Secondly, now that babushka knows where to look for namespaced deps, sources are lazily loaded when a dep they contain is required; the old design eagerly loaded all sources. This saves on startup time once you have more than a few sources present, and means babushka can handle dozens of sources without slowdown.

Thirdly, since deps can’t conflict with each other anymore, there’s no need to set source load order, and so sources.yml is gone. This makes the source system much simpler: a source’s name is defined by the name of the directory it’s in. This allows the source system to be used in a few different ways.

All together, this means that the source system has been unified, so that it no longer distinguishes between sources that were added manually, and sources that were auto-added when a namespaced dep was run. They’re all one and the same now, in ~/.babushka/sources.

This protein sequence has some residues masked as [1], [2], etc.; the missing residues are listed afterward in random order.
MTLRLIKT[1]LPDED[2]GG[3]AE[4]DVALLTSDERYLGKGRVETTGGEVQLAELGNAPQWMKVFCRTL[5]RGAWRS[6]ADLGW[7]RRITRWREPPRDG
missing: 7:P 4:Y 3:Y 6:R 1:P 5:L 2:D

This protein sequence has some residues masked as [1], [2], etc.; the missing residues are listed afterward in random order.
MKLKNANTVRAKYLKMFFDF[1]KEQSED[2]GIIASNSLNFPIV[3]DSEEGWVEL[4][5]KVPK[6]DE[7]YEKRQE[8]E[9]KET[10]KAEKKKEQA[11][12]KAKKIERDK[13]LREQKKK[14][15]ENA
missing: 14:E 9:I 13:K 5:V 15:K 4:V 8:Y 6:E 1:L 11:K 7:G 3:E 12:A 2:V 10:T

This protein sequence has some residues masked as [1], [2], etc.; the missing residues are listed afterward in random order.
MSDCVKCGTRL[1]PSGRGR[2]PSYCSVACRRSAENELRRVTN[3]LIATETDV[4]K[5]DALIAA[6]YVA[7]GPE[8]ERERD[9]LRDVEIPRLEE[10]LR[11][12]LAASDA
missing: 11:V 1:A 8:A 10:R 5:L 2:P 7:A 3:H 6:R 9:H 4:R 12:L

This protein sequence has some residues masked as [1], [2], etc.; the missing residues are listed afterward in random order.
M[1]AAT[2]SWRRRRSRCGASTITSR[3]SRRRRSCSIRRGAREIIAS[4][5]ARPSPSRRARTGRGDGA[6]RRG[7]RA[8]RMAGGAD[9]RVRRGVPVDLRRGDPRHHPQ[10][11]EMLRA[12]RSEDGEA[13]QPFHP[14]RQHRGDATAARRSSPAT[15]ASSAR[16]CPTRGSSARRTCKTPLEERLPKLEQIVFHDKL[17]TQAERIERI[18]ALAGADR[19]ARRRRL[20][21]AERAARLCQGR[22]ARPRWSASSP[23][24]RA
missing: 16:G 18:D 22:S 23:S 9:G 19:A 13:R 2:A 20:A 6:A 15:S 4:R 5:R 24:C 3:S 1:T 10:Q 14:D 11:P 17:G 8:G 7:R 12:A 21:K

Everything is just a dep (and always was, but now it’s obvious).

Everything that you can declare with babushka’s DSL is either a dep or a template. A dep at its lowest level is defined by the three statements requires, met? and meet, and all deps are based on those three, whether they explicitly define them or not.

You can’t achieve a truly concise DSL without wrapping up common patterns as they emerge, though, and so you can define deps against templates, like tmbundle, vim-plugin or whatever you like. Because some things are worth making universal, a few of these templates are bundled along with babushka itself—like app for OS X applications, or gem for rubygems.